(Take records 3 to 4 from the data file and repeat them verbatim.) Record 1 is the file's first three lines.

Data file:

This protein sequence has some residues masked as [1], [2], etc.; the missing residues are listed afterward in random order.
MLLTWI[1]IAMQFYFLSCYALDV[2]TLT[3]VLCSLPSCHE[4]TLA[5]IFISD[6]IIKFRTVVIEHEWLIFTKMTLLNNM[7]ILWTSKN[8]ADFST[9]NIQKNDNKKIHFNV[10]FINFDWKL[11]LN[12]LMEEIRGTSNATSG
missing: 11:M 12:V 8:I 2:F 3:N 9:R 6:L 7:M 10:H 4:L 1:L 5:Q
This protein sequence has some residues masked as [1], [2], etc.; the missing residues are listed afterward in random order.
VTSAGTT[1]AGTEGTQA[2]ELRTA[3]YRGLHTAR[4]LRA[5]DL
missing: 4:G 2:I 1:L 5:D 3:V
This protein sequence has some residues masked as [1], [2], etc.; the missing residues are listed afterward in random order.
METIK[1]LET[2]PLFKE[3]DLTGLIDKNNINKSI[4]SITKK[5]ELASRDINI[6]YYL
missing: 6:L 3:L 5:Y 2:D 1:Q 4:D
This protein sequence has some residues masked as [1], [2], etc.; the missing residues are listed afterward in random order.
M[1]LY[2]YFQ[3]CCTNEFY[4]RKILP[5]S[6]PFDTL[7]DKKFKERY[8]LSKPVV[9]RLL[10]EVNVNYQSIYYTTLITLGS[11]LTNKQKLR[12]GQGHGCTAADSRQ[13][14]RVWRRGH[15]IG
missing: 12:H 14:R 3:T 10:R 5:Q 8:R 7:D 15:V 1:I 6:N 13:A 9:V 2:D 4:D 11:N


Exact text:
This protein sequence has some residues masked as [1], [2], etc.; the missing residues are listed afterward in random order.
METIK[1]LET[2]PLFKE[3]DLTGLIDKNNINKSI[4]SITKK[5]ELASRDINI[6]YYL
missing: 6:L 3:L 5:Y 2:D 1:Q 4:D
This protein sequence has some residues masked as [1], [2], etc.; the missing residues are listed afterward in random order.
M[1]LY[2]YFQ[3]CCTNEFY[4]RKILP[5]S[6]PFDTL[7]DKKFKERY[8]LSKPVV[9]RLL[10]EVNVNYQSIYYTTLITLGS[11]LTNKQKLR[12]GQGHGCTAADSRQ[13][14]RVWRRGH[15]IG
missing: 12:H 14:R 3:T 10:R 5:Q 8:R 7:D 15:V 1:I 6:N 13:A 9:V 2:D 4:D 11:N